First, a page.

In 1968, the three-digit phone number 911 was established to provide everyone in the United states with a universal number to use to contact first responders in case of an emergency. While early adoption was slow, according to the National Emergency Number Association (NENA), by the end of the 20th century, almost 93% of the population had access to the service.
While calling 911 in an emergency is a vital resource, there is one way in which it can fall short. Some emergency situations are so critical, every single second lost in response time is critical. At those times, the loss of an additional minute can be measured in many more lives lost as well. In a situation like this, it simply takes too long from the moment when the emergency is reported via 911 until the moment officers arrive on the scene.
To illustrate this, consider that a 2020 NSSPA (National Safety Security Protection Association) study showed that the average school shooting lasts 8 minutes from beginning to end. The incident at Parkland lasted less than six minutes, during which time 17 individuals were fatally shot and 17 others wounded. The shooter at Sandy Hook Elementary School fatally shot 26 people in 12 minutes, and likely would have continued had first responders not arrived on the scene at that time.
Compare these timelines to the fact that, according to the National Sheriffs’ Association, the average police response time to a 911 call is 18 minutes – and it becomes crystal clear that a better way is needed.
The problem is compounded by the fact that active shooter events are chaotic in nature. Typically, shooters move from room to room and hallway to hallway around the school. They could even move between buildings, or from interior to exterior areas. Because of this, even if a 911 call includes specific information about their whereabouts, it will have changed by the time police arrive at the school. This leaves responders with tremendous uncertainty about where to enter and where to go first. Even in a small school, not knowing where to find the shooter could result in many additional lives being lost. It could also put the first responders at much greater risk if they do not know where the shooter is located.
Neutralizing a shooter is not the only job of first responders. Wounded students and staff members need immediate attention to reduce loss of life. The faster they can be reached, the better the outcome will be for them. The location of any injured individuals is vital information that must also be communicated to police and medical personnel arriving at the scene of an incident. The best way to save time in a school emergency is to alert first responders using a dedicated app or panic button that communicates directly with the closest police precinct. This way, officers will receive instant notification that a shooting is in progress at the school. Such a mechanism is so important that it has been mandated by Alyssa’s Law in New Jersey and Florida, with legislation pending in additional states.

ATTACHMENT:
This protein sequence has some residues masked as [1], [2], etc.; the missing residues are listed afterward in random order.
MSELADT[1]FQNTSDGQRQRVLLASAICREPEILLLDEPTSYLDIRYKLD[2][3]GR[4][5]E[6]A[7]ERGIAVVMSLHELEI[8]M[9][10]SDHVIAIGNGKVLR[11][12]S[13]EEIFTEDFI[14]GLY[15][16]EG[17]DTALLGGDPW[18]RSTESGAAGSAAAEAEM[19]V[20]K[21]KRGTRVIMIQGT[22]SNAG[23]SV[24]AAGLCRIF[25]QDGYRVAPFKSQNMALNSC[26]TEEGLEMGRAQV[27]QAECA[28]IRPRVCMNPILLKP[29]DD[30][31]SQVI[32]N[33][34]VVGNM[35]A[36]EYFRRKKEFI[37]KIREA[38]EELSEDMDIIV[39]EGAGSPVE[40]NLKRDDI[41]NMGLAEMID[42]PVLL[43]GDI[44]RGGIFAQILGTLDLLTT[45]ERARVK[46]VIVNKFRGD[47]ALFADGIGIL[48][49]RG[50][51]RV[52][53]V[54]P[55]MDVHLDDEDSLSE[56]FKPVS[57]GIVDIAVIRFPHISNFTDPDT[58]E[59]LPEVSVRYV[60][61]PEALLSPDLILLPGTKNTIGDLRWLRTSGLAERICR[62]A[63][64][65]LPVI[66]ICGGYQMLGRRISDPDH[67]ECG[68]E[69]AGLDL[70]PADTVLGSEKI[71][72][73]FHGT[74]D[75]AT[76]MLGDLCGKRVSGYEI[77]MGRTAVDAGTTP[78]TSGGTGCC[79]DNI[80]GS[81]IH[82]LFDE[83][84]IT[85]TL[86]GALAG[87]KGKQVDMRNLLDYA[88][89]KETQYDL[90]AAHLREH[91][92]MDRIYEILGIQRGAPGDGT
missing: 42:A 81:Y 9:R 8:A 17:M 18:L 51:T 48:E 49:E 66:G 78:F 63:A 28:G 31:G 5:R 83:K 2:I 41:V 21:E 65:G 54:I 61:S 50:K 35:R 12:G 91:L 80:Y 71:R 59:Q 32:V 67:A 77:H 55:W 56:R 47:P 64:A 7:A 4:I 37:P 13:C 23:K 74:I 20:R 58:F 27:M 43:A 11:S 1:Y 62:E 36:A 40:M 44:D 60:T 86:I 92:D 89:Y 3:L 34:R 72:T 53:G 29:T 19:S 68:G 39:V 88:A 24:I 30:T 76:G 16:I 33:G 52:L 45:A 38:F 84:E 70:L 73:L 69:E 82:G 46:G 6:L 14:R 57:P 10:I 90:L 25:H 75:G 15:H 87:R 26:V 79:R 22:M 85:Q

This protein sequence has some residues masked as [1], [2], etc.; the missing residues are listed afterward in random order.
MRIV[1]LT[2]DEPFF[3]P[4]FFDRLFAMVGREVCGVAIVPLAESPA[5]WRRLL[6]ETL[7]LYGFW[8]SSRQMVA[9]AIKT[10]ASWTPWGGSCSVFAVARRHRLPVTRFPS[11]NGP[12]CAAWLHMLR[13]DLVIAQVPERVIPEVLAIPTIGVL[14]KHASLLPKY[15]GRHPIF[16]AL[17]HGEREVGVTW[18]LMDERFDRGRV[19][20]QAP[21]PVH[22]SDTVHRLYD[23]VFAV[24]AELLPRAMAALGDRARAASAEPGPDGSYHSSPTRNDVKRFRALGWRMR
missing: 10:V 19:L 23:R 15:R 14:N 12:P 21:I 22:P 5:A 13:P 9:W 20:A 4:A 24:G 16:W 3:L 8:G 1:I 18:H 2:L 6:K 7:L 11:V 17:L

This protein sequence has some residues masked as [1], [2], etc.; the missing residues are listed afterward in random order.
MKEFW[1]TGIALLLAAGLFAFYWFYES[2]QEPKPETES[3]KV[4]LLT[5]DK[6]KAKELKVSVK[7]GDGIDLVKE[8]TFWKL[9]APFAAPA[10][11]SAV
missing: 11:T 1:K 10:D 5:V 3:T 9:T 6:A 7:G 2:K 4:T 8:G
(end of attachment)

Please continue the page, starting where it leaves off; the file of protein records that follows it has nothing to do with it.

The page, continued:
The ability to alert officials immediately of an active shooter is vital, but it is only a first step in saving critical minutes. Ideally, your app or panic button will be part of a software application that provides a wealth of information to responders. At a minimum, this would include what type of emergency it is – an active shooter, a bomb threat, a student threatening self-harm or another type of emergency – along with contact information for the individual who reported the event, so that responders can communicate with them directly.
As they approach the school facility, police will benefit greatly from information concerning the layout of the school including a full floor plan. At the same time, they should be provided with live camera views of every surveillance camera on the premises with associated map information indicating where that camera is located on the floorplan. Together, this will inform them of the location of the shooter as well as which entrance to use to approach and neutralize them as quickly as possible. The ability to unlock or lock doors through the app is a critical element of this capability.
Speaking directly to an active shooter can disrupt their progress and potentially save additional lives as first responders are approaching the scene. The best panic button app will have the ability to integrate with the school’s PA system to accomplish this as well.
There is much discussion surrounding the best ways to put an end to the tragedy of school shootings. However, until a solution is found, the best approach to minimizing harm is to enable the fastest possible response, while giving responders as much useful information as is feasible. A notification app that provides this will speed entry time, aid in locating the suspect, and provide first responders with critical tactical high ground in any crisis.
This perspective is shared by The National Sheriffs’ Association. “The importance of short notification times in these situations cannot be overstated. Shaving even seconds off the notification and response times can result in vastly different outcomes in these situations.”